Newsman Steve Halinda was a local man who had an excellent news delivery. His first radio job was at C-HOW in 1962 when he applied to C-HOW open auditions. After a few weeks of orientation, training and practice, he was hired by p.d. Bill Moyer. He was hired at CKPR radio and TV in Thunder Bay where he did radio and TV news until 1967. He had the good looks of a TV presenter but was understandably nervous about the change to TV. He persevered and eventually moved to Manitoba to take a job as News Director at CJOB-AM Winnipeg. In 1979 he returned to TV as News Director of CBWT-TV Winnipeg. Next, he moved to CFRN-TV in Edmonton, Alberta from 1985 to 2000. Steve became president of the Winnipeg Press Club in the 1980s and became the regional director and national awards chairman of the Radio and Television News Directors Association (RTNDA)
Steve married C-HOW copywriter Connie Chicoli and raised a family. Steve retired in 2000 after 40 years in broadcasting and moved to Langley, B.C. Steve died on October 19, 2019. (Winnipeg Free Press obituary)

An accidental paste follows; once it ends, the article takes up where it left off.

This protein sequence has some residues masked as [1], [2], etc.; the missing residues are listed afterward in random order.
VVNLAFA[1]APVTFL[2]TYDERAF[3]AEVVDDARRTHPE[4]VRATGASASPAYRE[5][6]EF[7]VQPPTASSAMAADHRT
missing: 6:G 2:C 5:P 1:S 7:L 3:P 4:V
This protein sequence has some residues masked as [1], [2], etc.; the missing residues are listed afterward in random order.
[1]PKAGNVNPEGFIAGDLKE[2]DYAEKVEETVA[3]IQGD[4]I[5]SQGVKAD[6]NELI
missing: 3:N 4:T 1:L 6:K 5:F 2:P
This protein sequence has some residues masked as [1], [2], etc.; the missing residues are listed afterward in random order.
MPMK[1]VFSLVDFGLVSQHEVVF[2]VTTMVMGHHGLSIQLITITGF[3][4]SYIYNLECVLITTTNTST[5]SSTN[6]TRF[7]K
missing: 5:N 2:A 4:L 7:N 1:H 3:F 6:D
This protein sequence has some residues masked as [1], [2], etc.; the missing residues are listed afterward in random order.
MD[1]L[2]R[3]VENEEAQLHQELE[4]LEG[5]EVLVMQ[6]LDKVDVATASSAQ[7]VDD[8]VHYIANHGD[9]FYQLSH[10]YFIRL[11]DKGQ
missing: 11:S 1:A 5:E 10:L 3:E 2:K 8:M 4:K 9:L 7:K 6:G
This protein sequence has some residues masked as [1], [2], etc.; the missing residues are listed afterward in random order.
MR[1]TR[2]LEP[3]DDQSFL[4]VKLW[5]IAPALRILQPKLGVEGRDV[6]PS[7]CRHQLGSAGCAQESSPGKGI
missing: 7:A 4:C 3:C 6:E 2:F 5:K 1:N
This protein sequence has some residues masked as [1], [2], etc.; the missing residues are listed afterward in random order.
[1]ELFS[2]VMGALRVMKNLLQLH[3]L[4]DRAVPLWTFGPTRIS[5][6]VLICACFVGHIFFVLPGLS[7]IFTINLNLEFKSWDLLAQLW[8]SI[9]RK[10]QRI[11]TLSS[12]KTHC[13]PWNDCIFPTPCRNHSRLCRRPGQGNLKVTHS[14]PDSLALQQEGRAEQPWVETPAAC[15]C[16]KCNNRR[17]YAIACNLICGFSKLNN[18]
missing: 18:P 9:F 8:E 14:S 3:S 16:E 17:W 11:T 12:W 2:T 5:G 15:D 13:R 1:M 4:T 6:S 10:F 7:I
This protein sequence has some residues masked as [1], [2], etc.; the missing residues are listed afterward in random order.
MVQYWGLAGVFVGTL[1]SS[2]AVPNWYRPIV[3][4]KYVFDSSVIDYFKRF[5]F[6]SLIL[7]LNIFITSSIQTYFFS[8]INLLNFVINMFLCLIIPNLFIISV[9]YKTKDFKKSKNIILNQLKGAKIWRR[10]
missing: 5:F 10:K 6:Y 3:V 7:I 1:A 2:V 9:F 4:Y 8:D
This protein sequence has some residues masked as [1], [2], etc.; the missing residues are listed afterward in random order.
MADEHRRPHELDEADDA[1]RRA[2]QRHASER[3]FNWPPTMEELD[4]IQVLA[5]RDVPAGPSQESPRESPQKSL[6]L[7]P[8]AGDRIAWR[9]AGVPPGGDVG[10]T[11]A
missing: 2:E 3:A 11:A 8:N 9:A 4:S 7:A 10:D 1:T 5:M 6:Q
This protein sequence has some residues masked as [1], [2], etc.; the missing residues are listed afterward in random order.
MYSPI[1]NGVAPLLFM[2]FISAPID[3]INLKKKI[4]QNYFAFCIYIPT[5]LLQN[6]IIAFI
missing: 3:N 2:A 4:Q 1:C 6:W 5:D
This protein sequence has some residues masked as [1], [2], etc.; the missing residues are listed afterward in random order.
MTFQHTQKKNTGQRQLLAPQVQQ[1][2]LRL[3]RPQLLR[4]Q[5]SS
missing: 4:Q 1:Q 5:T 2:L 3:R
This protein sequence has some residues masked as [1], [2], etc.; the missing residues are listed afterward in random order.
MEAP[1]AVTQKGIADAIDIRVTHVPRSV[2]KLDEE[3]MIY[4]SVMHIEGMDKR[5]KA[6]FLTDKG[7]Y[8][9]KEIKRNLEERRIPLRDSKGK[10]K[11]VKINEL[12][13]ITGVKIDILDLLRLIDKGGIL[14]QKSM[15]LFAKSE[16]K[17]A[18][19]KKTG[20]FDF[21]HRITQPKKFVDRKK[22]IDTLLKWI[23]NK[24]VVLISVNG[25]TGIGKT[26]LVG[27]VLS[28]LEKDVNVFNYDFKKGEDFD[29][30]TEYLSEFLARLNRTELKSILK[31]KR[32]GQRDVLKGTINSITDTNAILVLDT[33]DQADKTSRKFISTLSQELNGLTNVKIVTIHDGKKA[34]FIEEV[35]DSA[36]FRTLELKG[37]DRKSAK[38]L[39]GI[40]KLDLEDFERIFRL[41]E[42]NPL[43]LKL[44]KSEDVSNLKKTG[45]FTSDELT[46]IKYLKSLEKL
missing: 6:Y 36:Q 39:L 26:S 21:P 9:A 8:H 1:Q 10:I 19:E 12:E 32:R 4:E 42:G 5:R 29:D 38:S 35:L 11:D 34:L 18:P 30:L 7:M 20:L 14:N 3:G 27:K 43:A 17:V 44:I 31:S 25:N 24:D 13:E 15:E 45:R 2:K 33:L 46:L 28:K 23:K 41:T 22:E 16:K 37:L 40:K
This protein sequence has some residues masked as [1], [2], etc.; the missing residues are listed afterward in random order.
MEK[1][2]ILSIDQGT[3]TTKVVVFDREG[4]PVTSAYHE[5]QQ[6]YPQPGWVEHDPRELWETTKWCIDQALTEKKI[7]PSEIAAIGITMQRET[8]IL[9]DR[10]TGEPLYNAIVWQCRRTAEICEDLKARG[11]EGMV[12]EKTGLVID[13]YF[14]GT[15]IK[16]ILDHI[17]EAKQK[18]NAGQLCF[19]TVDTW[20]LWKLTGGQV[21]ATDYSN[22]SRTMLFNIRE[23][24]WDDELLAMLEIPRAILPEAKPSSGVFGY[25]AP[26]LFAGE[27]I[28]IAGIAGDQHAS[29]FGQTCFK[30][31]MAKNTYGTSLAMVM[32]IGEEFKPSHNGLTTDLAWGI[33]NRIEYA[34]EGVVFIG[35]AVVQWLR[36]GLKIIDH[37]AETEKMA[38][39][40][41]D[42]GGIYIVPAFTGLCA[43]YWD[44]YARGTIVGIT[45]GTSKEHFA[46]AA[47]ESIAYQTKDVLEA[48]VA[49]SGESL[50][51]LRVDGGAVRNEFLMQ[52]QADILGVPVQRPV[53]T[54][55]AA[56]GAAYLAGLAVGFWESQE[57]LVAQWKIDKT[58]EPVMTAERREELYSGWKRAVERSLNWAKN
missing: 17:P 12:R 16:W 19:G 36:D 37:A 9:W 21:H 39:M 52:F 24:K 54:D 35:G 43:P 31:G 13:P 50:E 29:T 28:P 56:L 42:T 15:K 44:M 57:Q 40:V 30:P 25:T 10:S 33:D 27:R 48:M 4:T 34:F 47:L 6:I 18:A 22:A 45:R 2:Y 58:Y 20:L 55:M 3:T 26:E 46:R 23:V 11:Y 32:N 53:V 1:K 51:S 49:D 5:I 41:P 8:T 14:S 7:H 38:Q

Steve took up painting....here is a sample of his art work.
Rennie Heard came to C-HOW in 1957 from CHUM in Toronto where he was a respected news announcer. Previous to that he was at CFOR in Orillia in 1955 as an announcer and a copy writer. In Welland, Rennie easily fit into the new radio station's sun-up to sundown operation. His familiarity with French was an asset in the bilingual Niagara community. Rene had a varied broadcasting career after C-HOW which included reporter on the news magazine, "File Thirteen" on CKCO TV (1968-1971. CJRN Niagara Falls as news director (see attached photo) In 1980, he packed up the family and moved to Calgary where he was a newscaster on CJAY-92. A few years later, the family broke up and he came back to Ontario to work at Orillia, and CFCA/CKKW in Kitchener 1989-1991. Rennie returned to Calgary and CKRY for a couple of years after which he did weekend on-air shifts at CHQR before retiring from radio for good. Rennie died in Calgary in 2005.